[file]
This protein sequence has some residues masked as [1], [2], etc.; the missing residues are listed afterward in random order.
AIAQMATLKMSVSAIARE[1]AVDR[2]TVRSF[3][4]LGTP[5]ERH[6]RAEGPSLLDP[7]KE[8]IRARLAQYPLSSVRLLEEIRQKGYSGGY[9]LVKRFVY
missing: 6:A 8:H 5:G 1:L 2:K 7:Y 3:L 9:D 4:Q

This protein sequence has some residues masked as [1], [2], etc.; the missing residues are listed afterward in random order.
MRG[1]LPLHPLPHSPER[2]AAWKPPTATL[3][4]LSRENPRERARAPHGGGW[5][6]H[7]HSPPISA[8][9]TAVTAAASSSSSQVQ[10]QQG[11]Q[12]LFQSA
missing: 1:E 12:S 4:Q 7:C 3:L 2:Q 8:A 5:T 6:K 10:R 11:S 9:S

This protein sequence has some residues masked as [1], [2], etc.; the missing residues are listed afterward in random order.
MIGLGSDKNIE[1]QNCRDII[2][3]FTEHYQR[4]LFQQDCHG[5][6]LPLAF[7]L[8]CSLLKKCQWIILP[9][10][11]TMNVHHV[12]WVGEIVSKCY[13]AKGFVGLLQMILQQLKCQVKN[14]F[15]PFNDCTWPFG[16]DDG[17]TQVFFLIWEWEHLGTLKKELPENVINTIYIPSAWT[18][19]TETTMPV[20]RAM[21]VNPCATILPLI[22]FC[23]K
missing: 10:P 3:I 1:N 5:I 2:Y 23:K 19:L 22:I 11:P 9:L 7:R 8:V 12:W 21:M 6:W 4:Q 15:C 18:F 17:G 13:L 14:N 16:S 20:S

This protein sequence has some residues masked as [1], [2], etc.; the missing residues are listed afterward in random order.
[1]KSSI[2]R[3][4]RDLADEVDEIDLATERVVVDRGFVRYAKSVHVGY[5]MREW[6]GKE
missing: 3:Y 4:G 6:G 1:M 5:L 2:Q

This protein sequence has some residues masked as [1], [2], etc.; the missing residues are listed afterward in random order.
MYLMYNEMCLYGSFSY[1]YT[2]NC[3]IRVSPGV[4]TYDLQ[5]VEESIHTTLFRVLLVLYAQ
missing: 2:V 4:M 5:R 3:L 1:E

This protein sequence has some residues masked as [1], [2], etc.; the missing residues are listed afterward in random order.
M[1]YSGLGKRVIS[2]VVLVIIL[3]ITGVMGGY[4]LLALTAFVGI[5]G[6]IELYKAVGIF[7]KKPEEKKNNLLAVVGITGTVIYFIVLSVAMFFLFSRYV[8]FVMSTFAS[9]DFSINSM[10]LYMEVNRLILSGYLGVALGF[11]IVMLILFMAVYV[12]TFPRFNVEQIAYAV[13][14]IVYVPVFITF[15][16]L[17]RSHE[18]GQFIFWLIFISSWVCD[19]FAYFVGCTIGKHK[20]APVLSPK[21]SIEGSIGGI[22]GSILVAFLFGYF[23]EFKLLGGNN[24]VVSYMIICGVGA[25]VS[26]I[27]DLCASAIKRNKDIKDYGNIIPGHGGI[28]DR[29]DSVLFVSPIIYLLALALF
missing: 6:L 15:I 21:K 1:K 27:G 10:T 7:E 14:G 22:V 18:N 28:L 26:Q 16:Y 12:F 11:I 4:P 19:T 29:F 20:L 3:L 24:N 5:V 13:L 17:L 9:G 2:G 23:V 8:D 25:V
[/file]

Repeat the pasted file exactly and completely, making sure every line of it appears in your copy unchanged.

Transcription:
This protein sequence has some residues masked as [1], [2], etc.; the missing residues are listed afterward in random order.
AIAQMATLKMSVSAIARE[1]AVDR[2]TVRSF[3][4]LGTP[5]ERH[6]RAEGPSLLDP[7]KE[8]IRARLAQYPLSSVRLLEEIRQKGYSGGY[9]LVKRFVY
missing: 6:A 8:H 5:G 1:L 2:K 7:Y 3:L 9:D 4:Q

This protein sequence has some residues masked as [1], [2], etc.; the missing residues are listed afterward in random order.
MRG[1]LPLHPLPHSPER[2]AAWKPPTATL[3][4]LSRENPRERARAPHGGGW[5][6]H[7]HSPPISA[8][9]TAVTAAASSSSSQVQ[10]QQG[11]Q[12]LFQSA
missing: 1:E 12:S 4:Q 7:C 3:L 2:Q 8:A 5:T 6:K 10:R 11:S 9:S

This protein sequence has some residues masked as [1], [2], etc.; the missing residues are listed afterward in random order.
MIGLGSDKNIE[1]QNCRDII[2][3]FTEHYQR[4]LFQQDCHG[5][6]LPLAF[7]L[8]CSLLKKCQWIILP[9][10][11]TMNVHHV[12]WVGEIVSKCY[13]AKGFVGLLQMILQQLKCQVKN[14]F[15]PFNDCTWPFG[16]DDG[17]TQVFFLIWEWEHLGTLKKELPENVINTIYIPSAWT[18][19]TETTMPV[20]RAM[21]VNPCATILPLI[22]FC[23]K
missing: 10:P 3:I 1:N 5:I 2:Y 23:K 19:L 22:I 11:P 9:L 7:R 8:V 12:W 21:M 6:W 4:Q 15:C 18:F 17:G 13:L 14:N 16:S 20:S

This protein sequence has some residues masked as [1], [2], etc.; the missing residues are listed afterward in random order.
[1]KSSI[2]R[3][4]RDLADEVDEIDLATERVVVDRGFVRYAKSVHVGY[5]MREW[6]GKE
missing: 3:Y 4:G 6:G 1:M 5:L 2:Q

This protein sequence has some residues masked as [1], [2], etc.; the missing residues are listed afterward in random order.
MYLMYNEMCLYGSFSY[1]YT[2]NC[3]IRVSPGV[4]TYDLQ[5]VEESIHTTLFRVLLVLYAQ
missing: 2:V 4:M 5:R 3:L 1:E

This protein sequence has some residues masked as [1], [2], etc.; the missing residues are listed afterward in random order.
M[1]YSGLGKRVIS[2]VVLVIIL[3]ITGVMGGY[4]LLALTAFVGI[5]G[6]IELYKAVGIF[7]KKPEEKKNNLLAVVGITGTVIYFIVLSVAMFFLFSRYV[8]FVMSTFAS[9]DFSINSM[10]LYMEVNRLILSGYLGVALGF[11]IVMLILFMAVYV[12]TFPRFNVEQIAYAV[13][14]IVYVPVFITF[15][16]L[17]RSHE[18]GQFIFWLIFISSWVCD[19]FAYFVGCTIGKHK[20]APVLSPK[21]SIEGSIGGI[22]GSILVAFLFGYF[23]EFKLLGGNN[24]VVSYMIICGVGA[25]VS[26]I[27]DLCASAIKRNKDIKDYGNIIPGHGGI[28]DR[29]DSVLFVSPIIYLLALALF
missing: 6:L 15:I 21:K 1:K 27:G 10:T 7:E 14:G 22:V 18:N 28:L 26:Q 16:Y 12:F 11:I 4:P 19:T 29:F 20:L 3:L 24:N 5:V 13:L 17:L 9:G 2:G 23:V 8:D 25:V